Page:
Thursday, April 4, 2013

Saying good bye to Roger Ebert

By now the Interwebs are full of tributes to the late, great Roger Ebert, who died earlier today at 70. Yet another one of us taken by cancer.

Earlier, I posted on our Facebook pages that there would be no Basement if it wasn't for Ebert and, to a big extent, his former partner in movie criticism, Gene Siskel. Indeed, our little corner of the Internet isn't alone in this either. Siskel and Ebert set the bar and formula for being a film critic. They made being a critic cool and popular.

There were no other film-review shows on TV when Sneak Previews appeared on PBS. I recall seeing it in the late 70s or early 80s. Siskel and Ebert actually began their collaboration in 1975. Ebert had already won a Pulitzer Prize by then. He was the first film critic to do so.

I won't bore you with an obit of the man's life. Other, more mainstream journalists, have done that already. But Ebert and Siskel, who died in 1999, introduced me to a new way of looking at movies -- critically. Until then, I took them in and, as long as I was entertained, I was happy.

That changed after a steady diet of watching Sneak Previews and their follow-up show, Siskel and Ebert: At the Movies. I didn't agree with Ebert a lot of the time. He hated most of the Cannon Films and slasher movies that I enjoyed. But he did have a soft spot for B-movies and drive-in cinema, and he backed up his opinions with more than an emotional response.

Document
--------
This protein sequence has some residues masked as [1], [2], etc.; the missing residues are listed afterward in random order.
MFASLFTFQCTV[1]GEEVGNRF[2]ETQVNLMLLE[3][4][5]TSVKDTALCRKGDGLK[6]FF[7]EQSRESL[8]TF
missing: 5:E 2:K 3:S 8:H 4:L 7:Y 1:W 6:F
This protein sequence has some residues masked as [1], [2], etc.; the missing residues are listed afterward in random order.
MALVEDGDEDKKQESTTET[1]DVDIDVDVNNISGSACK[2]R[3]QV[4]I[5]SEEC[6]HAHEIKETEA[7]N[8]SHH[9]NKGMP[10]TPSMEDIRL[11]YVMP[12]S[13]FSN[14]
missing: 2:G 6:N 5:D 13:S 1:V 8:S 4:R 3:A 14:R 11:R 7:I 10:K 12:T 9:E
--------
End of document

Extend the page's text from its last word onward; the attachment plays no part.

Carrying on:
I also learned to approach movie reviews with a sense of humour. He could slam a movie, but he was often light hearted about it. His book I Hated, Hated, Hated This Movie is as funny as it is insightful. Making fun of movies we hate is a big part of our show. Hell, we make fun of everything and everybody.

It would be easy to go on. But I've never met Ebert, as JoBlo has. Nor did I interact with him on Twitter, although I followed his tweets religiously. Hell, I stopped watching At the Movies after he bowed out.

But I learned more about movies and thinking about movies from him than anyone else, even my film-school profs. And even though I disagreed with Ebert a lot of the time, I never stopped respecting him. And I will miss him and his reviews very much.

Rest in peace, Rog.
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